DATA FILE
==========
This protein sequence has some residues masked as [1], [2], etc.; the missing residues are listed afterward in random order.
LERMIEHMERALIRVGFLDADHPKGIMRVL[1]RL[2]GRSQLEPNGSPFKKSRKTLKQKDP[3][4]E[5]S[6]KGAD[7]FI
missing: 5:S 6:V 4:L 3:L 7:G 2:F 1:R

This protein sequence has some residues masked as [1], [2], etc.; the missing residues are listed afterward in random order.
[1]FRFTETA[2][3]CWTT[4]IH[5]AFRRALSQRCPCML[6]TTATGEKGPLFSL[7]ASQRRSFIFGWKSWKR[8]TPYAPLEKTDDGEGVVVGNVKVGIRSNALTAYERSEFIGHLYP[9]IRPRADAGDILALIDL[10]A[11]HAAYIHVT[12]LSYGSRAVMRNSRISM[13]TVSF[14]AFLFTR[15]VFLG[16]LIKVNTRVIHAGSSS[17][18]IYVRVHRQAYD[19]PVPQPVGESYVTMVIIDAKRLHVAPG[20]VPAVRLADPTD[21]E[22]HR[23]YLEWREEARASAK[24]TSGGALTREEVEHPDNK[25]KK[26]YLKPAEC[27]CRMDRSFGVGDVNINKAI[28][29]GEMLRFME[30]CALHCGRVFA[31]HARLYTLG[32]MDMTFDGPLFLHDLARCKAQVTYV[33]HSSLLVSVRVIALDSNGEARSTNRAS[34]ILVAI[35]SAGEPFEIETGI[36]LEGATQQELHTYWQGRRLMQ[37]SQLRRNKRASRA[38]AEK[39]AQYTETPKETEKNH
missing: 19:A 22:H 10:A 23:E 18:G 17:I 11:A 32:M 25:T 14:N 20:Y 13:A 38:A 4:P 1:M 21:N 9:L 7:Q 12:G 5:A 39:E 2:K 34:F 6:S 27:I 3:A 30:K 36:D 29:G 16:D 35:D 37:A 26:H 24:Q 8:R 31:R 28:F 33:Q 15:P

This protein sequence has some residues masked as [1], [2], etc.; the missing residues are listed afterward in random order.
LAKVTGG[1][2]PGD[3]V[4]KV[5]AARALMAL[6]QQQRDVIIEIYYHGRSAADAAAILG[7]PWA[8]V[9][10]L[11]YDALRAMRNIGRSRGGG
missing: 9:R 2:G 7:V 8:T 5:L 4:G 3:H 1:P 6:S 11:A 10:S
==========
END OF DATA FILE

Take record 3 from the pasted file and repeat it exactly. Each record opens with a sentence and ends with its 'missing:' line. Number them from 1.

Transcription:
This protein sequence has some residues masked as [1], [2], etc.; the missing residues are listed afterward in random order.
LAKVTGG[1][2]PGD[3]V[4]KV[5]AARALMAL[6]QQQRDVIIEIYYHGRSAADAAAILG[7]PWA[8]V[9][10]L[11]YDALRAMRNIGRSRGGG
missing: 9:R 2:G 7:V 8:T 5:L 4:G 3:H 1:P 6:S 11:A 10:S